LODI, CA – Members of thirteen public utilities and entities were applauded by over 300 invited guests and media at the dedication of the $388 million Lodi Energy Center on August 10th. LEC is home to the Siemens Flex-Plant 30 technology, enabling seamless integration of renewable energy sources.
“Lodi Energy Center will be the first operating Siemens Flex-Plant combined cycle plant in the USA and will contribute to meeting California’s ambitious renewable energy and green house gas reduction goals. This innovative fast ramping gas fired plant was specifically designed by Siemens as a solution to balance fluctuations on diverse power grids managing both renewable and traditional energy sources,” said Mario Azar, President, Siemens Energy Solutions, Americas.
The LEC is owned and operated by Northern California Power Agency. “NCPA is proud that the Lodi Energy Center is the first generating facility in California to utilize the Siemens Flex-Plant 30 ‘faststart’ technology. The plant’s technology will help strengthen electrical system reliability as variable renewable resources continue to be deployed to achieve California’s important energy goals,” stated James H. Pope, General Manager, Northern California Power Agency during the dedication ceremony. The Siemens Flex-Plant 30™ Power Island consists of a Siemens SGT6-5000F gas turbine-generator operating in combined cycle mode with a Siemens SST- 900RH steam turbine-generator. To power the steam turbine, gas turbine waste heat is captured by a Benson-style Heat Recovery Steam Generator (HRSG) provided by Nooter/Eriksen. The plant uses a Siemens SPPA-T3000 control system.


Mario Azar, President
Siemens Energy Solutions, Americas

The Siemens Flex-Plant 30™ fast-start capability is designed to deliver about 200 MW of power capacity within only 30 minutes. Fast-start technology will allow participants to expand and rely more on weatherdependent wind and solar energy resources since LEC can provide timely backup power. Fast-start also reduces greenhouse gas emissions by 30% when compared to conventional units. Other features that contribute to start the plant very fast are innovative piping warm-up strategies, the Siemens’ steam turbine stress controller (TSC), a modern water treatment system, and optimized plant stand-by using auxiliary steam to maintain vacuum. Using the Siemens SGT6-5000F gas turbine as the prime mover, the plant will provide high power density while requiring a relatively small plant footprint and is capable of daily cycling at efficiencies over 57 percent. Siemens has made steady engineering improvements to their STG6 turbine based on 3.5 million hours of operational experience, CO₂ and NO× emissions will be constrained by the LEC to 2ppm each. This amounts to a two-thirds reduction in the CO₂ emitted by these machines since the year 2000 (down from 6ppm), as well as a onethird reduction in NO× (down from 3ppm).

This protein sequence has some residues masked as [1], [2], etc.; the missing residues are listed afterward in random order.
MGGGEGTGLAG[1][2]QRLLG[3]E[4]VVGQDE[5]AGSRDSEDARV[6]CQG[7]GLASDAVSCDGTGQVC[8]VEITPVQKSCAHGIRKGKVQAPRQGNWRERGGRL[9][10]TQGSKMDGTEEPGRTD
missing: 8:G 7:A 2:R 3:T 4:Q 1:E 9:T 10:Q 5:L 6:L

LEC uses reclaimed water from Lodi’s White Slough Water Pollution Control Facility located adjacent to the power plant. The tertiary-treated water is further processed by LEC’s advanced water quality facilities before use in the steam generation process and in the power plant cooling system. LEC utilizes a seven-cell cooling tower provided by SPX Cooling Technologies, Inc.